Two Cancer Research UK-funded studies have identified blood proteins that could signal cancer more than seven years before diagnosis, potentially enabling earlier detection and prevention.


  1. Scientists identified 618 proteins linked to 19 types of cancer, with 107 detected in blood samples collected over seven years before diagnosis.
  2. Proteomics was used to analyze a large set of proteins in blood samples, revealing crucial differences linked to cancer risk.
  3. Further research is needed to understand the roles of these blood proteins in cancer development and to develop reliable early detection tests and treatments.

Two Cancer Research UK-funded studies from Oxford Population Health have discovered blood proteins that could warn people of cancer more than seven years before it is diagnosed.

Scientists identified 618 proteins linked to 19 different types of cancer, including 107 proteins in a group of people whose blood was collected at least seven years before diagnosis.

The team have discovered that these blood proteins could be involved at the very earliest stages of cancer, where it could be prevented.

Further Reading: Serum Detect to Debut New Cancer Detection Technology

They believe that some of these proteins could be used to detect cancer much earlier than is currently possible. In the future, this could help treat the disease at a much earlier stage or prevent it altogether. 

Cancer Research UK is funding researchers to look for the earliest signs of cancer as part of its long-term strategy to prevent cancer through research. In these studies, the team used a powerful technique called proteomics. Proteomics allows scientists to analyze a large set of proteins in tissue samples at a single point in time, to see how they interact with each other and find any important differences in proteins between different tissue samples.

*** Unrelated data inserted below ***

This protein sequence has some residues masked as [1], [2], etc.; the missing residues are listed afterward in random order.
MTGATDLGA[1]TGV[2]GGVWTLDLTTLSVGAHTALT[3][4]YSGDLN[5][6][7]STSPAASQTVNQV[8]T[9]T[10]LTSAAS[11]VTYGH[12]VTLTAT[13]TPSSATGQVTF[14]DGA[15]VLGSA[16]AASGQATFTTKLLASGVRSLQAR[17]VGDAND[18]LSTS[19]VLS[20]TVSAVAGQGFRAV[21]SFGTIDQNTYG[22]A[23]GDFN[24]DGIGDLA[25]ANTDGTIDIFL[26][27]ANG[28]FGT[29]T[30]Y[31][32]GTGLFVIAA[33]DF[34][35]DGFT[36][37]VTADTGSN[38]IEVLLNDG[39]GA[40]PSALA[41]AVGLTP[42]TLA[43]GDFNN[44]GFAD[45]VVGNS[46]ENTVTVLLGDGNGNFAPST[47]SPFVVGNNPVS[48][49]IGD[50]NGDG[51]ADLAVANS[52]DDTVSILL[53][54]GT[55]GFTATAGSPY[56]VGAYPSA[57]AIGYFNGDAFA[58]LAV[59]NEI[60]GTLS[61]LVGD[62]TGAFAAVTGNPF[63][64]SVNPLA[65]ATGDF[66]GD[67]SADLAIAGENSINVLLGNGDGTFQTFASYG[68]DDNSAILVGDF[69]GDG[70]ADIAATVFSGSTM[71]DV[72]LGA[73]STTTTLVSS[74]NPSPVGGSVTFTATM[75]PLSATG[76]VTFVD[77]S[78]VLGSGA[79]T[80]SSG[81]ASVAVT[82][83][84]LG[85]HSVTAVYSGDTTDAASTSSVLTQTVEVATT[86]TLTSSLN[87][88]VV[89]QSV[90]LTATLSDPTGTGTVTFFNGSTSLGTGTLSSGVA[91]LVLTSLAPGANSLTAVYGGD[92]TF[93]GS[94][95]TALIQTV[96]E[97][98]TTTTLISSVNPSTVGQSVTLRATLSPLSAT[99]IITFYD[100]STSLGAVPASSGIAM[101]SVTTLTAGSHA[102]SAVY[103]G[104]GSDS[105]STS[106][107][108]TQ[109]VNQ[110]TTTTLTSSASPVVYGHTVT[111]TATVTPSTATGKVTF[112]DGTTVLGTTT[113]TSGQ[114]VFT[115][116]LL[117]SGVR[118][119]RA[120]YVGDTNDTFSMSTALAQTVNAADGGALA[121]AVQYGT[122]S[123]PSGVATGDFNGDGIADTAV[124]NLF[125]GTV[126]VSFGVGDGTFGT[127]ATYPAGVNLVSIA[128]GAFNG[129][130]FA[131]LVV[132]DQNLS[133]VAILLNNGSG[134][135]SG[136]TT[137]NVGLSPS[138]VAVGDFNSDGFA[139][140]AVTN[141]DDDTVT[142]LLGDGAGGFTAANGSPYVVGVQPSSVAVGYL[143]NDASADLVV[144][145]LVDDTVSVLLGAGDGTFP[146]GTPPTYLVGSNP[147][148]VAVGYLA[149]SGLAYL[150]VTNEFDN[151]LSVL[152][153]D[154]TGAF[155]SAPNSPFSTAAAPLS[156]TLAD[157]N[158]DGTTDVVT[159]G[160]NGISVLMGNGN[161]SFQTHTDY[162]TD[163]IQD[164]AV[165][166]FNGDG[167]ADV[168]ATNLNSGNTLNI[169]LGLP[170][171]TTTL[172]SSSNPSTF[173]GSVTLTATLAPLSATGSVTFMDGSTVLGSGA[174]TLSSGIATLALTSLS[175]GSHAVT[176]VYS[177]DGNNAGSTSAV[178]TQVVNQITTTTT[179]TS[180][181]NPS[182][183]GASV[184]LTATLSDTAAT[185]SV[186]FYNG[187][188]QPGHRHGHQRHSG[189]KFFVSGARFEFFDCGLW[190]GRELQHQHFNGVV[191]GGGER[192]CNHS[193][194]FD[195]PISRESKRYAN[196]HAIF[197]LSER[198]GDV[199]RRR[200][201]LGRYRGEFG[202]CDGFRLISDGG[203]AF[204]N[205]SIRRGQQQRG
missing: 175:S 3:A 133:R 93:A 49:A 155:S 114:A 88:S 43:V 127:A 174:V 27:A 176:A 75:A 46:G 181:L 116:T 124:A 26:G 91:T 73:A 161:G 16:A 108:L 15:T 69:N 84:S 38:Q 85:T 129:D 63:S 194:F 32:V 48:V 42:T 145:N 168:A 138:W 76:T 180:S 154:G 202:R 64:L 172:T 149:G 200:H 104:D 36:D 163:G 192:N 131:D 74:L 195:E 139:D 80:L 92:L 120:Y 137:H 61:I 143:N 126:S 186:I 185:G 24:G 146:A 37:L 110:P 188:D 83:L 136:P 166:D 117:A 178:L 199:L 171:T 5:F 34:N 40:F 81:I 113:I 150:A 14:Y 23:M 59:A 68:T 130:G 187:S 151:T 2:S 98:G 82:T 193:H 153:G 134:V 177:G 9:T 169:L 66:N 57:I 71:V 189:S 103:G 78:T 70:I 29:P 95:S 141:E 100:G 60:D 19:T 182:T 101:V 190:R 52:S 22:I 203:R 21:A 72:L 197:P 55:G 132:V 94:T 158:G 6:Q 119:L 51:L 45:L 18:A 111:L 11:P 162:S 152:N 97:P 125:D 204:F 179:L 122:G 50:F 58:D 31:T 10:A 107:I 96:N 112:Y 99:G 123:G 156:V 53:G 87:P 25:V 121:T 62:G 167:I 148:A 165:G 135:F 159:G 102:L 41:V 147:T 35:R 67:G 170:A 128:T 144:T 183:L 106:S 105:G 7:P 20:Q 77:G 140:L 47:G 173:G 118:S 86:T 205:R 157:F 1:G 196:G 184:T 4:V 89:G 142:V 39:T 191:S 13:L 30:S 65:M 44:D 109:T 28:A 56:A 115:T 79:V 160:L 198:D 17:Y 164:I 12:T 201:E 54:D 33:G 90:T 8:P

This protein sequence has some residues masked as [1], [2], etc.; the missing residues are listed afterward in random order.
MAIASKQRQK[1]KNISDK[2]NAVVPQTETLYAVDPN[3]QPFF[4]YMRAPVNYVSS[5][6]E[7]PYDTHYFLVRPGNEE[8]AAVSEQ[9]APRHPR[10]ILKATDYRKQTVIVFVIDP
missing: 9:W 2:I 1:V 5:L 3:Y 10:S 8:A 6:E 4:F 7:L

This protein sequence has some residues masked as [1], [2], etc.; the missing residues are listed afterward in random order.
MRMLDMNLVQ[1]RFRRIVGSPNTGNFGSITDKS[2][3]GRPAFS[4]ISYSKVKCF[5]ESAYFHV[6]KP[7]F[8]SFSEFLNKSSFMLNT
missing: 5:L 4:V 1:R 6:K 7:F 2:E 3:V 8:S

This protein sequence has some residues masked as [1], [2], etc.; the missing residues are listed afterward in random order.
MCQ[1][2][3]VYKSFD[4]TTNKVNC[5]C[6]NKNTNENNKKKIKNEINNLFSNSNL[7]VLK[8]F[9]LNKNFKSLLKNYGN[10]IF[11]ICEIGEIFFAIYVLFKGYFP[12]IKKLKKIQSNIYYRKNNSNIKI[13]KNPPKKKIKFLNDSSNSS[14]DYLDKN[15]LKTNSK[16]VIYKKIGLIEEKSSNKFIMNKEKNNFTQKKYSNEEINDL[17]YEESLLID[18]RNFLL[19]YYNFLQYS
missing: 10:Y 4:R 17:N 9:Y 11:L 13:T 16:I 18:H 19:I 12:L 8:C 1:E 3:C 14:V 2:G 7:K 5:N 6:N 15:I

In the first study, scientists analyzed blood samples from UK Biobank which were taken from more than 44,000 people, including over 4,900 people who subsequently had a cancer diagnosis.

Blood Proteins Biomarker ID’d with Proteomics

Using proteomics, the team analyzed a set of 1,463 proteins from a single sample of blood from each person. They compared the proteins of people who did and did not go on to be diagnosed with cancer to look for important differences between them and find out which ones were linked to cancer risk. The scientists also identified 182 proteins that differed in the blood three years before a cancer diagnosis took place.

In the second study, the scientists looked at genetic data from over 300,000 cancer cases to do a deep dive into which blood proteins were involved in cancer development and could be targeted by new treatments.

Further Research Needed

The scientists found 40 blood proteins that influenced someone’s risk of getting nine different types of cancer. While altering these proteins may increase or decrease the chances of someone developing cancer, the scientists also found that in some cases this may lead to unintended side-effects.

However, the team stress that they will need to do further research to find out the exact role these blood proteins play in cancer development, which of the proteins are the most reliable ones to test for, what tests could be developed to detect the proteins in the clinic and which drugs could target these proteins.

“To save more lives from cancer, we need to better understand what happens at the earliest stages of the disease. Data from thousands of people with cancer has revealed really exciting insights into how the proteins in our blood can affect our risk of cancer. Now we need to study these proteins in depth to see which ones could be reliably used for prevention,” says Keren Papier, PhD, senior nutritional epidemiologist at Oxford Population Health and joint first author of the first study.

The papers, titled “Identifying proteomic risk factors for cancer using prospective and exome analyses of 1,463 circulating proteins and risk of 19 cancers in the UK Biobank” and “Identifying therapeutic targets for cancer among 2,074 circulating proteins and risk of nine cancers.” were published in Nature Communications.

“Preventing cancer means looking out for the earliest warning signs of the disease. That means intensive, painstaking research to find the molecular signals we should pay closest attention to,” says Iain Foulkes, PhD, executive Director of Research and Innovation at Cancer Research UK. “Discoveries from this research are the crucial first step towards offering preventative therapies which is the ultimate route for giving people longer, better lives, free from the fear of cancer.”